Depression, Asthma and Suicide

Chronic illness lends itself to depression. Asthma is a chronic illness and it is estimated that two out of three patients with asthma may suffer from depression. Depression may exacerbate asthma and asthma in turn can exacerbate depression. Depression, particularly in adolescents with asthma, can result in potentially fatal asthma. Researchers have now linked depression with increased severity of asthma.(1)

Patients often report symptoms of depression. Living with the disease, they truly understand how difficult it is to monitor and control their asthma. Physicians and health care providers see asthma patients infrequently and these encounters may not provide a clue as to the degree of depression and how it affects the life of the patient with asthma. So there may be two calculated levels of depression - patient perceived and provider estimated for any individual patient.

To test this hypothesis and to determine the link between depression and asthma control and severity, 257 adult patients, 75% of them women, with mild to moderate-persistent asthma were evaluated using the Geriatric Depression scale to measure depression. 34% were reported to have a depressive disorder by their physicians. The patients were also asked to evaluate their level of asthma control and asthma severity using a Severity of Asthma Scale (SOA) and the Asthma Control Questionnaire (ACQ). In all cases, a higher score indicated more depression, increased severity and reduced asthma control. Patients with depressive disorders had higher SOA scores that corresponded with more unscheduled physician visits, more emergency room visits and more days of restricted activity due to asthma.

All the results were adjusted for confounders such as age, gender, race, ethnicity, body mass index, education, medication adherence and smoking status. The researchers found that patient-reported depressive symptoms were associated with asthma severity and with asthma control while physician-reported depressive disorders were associated with asthma severity but not with asthma control.

Underestimated, the level of depression can result in under treatment of asthma leading to reduced levels of control and increased levels of severity. Short-term depressive symptoms appear to be crucial for asthma control. Hence, educators and health care professionals should work with patients to identify associations between depression and asthma in order to increase control and reduce severity of asthma.

Studies have reported a high rate of psychiatric disorder among asthma patients. A study of 406 adults with asthma evaluated data with respect to links between psychiatric status, level of asthma control and asthma-related quality of life. Results showed that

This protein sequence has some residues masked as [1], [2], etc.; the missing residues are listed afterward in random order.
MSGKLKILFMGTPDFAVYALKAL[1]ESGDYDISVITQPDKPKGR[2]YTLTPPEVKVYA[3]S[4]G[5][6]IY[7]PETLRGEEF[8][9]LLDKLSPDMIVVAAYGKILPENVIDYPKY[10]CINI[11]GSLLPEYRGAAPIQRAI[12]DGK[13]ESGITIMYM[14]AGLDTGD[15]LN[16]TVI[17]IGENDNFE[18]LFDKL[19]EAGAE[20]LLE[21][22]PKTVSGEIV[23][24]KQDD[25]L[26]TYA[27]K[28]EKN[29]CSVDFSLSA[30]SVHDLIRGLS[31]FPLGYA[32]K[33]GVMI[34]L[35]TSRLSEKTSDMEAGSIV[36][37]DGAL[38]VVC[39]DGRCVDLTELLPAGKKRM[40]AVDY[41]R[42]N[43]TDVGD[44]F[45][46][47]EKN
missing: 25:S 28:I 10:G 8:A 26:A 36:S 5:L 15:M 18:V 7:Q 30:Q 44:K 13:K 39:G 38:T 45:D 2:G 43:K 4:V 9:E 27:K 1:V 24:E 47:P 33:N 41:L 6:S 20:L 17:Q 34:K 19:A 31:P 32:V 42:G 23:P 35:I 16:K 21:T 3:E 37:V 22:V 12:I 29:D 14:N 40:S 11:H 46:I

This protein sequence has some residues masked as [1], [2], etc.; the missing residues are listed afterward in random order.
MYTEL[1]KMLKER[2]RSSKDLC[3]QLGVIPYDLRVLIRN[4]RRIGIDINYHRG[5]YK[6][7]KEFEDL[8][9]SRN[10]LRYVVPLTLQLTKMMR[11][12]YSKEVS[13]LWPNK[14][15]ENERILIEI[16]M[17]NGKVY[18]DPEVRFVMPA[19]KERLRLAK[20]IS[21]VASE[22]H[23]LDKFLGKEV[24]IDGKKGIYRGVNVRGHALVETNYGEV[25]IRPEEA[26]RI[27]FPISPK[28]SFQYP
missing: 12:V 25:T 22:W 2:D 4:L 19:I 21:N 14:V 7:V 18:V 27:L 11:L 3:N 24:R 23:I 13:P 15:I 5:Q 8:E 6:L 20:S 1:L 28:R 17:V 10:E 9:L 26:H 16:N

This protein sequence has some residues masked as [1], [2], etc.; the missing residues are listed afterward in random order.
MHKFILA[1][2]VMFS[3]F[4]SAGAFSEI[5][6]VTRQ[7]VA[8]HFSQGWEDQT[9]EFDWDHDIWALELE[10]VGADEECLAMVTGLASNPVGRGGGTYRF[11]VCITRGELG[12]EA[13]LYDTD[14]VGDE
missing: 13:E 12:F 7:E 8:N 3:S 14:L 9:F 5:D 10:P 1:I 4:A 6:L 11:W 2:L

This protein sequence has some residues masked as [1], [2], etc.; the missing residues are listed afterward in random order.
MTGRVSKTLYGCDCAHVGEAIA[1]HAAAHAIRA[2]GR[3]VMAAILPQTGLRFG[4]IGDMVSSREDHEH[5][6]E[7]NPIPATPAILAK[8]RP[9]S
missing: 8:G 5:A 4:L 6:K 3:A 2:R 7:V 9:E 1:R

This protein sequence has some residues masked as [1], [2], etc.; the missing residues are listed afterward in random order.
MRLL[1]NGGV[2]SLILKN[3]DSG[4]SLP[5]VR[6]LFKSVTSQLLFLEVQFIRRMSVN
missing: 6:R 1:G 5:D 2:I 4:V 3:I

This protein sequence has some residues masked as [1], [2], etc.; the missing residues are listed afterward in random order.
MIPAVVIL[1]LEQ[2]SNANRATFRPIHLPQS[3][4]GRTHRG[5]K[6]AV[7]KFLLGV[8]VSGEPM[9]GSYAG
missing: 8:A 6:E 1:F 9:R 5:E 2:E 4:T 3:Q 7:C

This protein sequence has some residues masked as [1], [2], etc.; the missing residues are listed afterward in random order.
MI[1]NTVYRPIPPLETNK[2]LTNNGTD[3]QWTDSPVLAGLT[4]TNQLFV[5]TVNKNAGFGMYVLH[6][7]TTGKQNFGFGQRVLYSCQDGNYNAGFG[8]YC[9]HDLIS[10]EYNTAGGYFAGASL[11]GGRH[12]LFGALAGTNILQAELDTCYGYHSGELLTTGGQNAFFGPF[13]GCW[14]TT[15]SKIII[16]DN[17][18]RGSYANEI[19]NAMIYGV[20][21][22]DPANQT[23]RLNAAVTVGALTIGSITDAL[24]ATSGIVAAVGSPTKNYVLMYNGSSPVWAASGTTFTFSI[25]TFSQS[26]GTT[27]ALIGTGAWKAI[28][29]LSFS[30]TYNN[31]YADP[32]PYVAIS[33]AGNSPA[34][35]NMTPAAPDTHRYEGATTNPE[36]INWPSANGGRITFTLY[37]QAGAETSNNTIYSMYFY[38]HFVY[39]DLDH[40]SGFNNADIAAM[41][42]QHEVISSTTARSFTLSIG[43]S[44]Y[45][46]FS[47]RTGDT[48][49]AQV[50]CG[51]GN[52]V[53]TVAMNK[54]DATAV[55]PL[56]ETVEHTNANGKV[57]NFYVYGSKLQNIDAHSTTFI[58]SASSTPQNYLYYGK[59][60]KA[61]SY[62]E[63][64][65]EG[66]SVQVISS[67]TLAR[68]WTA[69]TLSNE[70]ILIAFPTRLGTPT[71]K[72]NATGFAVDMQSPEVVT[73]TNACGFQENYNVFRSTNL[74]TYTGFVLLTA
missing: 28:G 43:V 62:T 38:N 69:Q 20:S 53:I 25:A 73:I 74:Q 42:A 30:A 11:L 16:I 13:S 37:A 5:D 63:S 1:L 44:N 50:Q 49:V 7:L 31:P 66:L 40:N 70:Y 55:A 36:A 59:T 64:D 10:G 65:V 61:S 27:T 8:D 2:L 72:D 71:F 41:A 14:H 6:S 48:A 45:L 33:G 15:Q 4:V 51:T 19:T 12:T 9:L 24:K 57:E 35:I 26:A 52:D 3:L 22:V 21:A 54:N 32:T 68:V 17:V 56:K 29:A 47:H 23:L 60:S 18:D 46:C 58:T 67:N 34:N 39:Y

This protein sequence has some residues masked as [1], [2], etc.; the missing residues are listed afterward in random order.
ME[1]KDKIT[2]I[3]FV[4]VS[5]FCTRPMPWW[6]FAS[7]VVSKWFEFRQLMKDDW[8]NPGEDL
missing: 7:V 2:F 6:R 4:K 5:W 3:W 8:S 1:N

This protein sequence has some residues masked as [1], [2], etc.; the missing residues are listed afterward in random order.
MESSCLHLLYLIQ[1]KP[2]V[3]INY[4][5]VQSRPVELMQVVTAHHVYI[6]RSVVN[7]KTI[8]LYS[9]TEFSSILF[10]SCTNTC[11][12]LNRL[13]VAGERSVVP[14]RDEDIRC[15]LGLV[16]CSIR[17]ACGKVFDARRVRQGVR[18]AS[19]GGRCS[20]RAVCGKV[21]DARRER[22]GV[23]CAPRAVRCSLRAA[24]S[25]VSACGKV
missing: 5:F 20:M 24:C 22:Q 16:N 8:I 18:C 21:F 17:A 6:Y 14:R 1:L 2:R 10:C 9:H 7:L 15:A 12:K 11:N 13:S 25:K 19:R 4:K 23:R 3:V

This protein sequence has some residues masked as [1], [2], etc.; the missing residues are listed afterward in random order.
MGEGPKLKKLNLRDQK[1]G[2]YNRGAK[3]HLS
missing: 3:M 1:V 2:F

• 34% of patients had one or more psychiatric diagnosis of whom
  • 15% had major depression
  • 5% had minor depression
  • 4% had dysthymia (persistent mild depression)
  • 12% had panic disorder
  • 5% had generalized anxiety disorder, and
  • 4% had social phobia.

 
The results showed that psychiatric disorders are prevalent among individuals with asthma and are linked with poorer asthma control and reduced quality of life.
 
Another study by Clarke and colleagues found that there is a link between chronic respiratory diseases, suicide ideation and suicide attempts. A multivariate logistic regression analyses of data from 5692 adults found that while 4.2% of adults attempt suicide, the ratio for adults with asthma who attempt suicide is 12%. The difference between non-asthma and asthma patients remained significant even after adjustment for confounders such as smoking, nicotine dependence, age, sex, and race/ethnicity, depression, panic disorder, and alcohol abuse.
 

The factors that were associated with an increased likelihood of suicide attempts included:

  • female sex
  • current smoke
  • nicotine dependent
  • depression
  • anxiety, and
  • alcohol abuse

 There is a link between respiratory disease and suicide ideation and suicide attempts. Cigarette smoking and coexisting mental conditions may have an impact on the association between asthma and attempted suicide. Hence any treatment modality for asthma, in order to minimize the possibility of suicide, must incorporate

  • asthma treatment
  • smoking cessation
  • alcohol surcease
  • behaviour modification, and
  • treatment for depressive disorders

 More research is required in the field of mental health and asthma but the indicators are clear that there is a significant association between asthma, depressive mental disorders and suicide.
 
 
References
Mancuso CA, Wenderoth S, Westermann H, Choi TN, Briggs WM, Charlson ME. Patient-reported and physician-reported depressive conditions in relation to asthma severity and control.Chest. 2008; 133(5): 1142–8.

Lavoie KL, Cartier A et al. Are psychiatric disorders associated with worse asthma control and quality of life in asthma patients? Respir Med 2005; 99 (10): 1249–57

Clarke DE, Goodwin RD, Messias EL, Eaton WW. Asthma and suicidal ideation with and without suicide attempts among adults in the United States: what is the role of cigarette smoking and mental disorders? Ann Allergy Asthma Immunol. 2008;100(5):439–46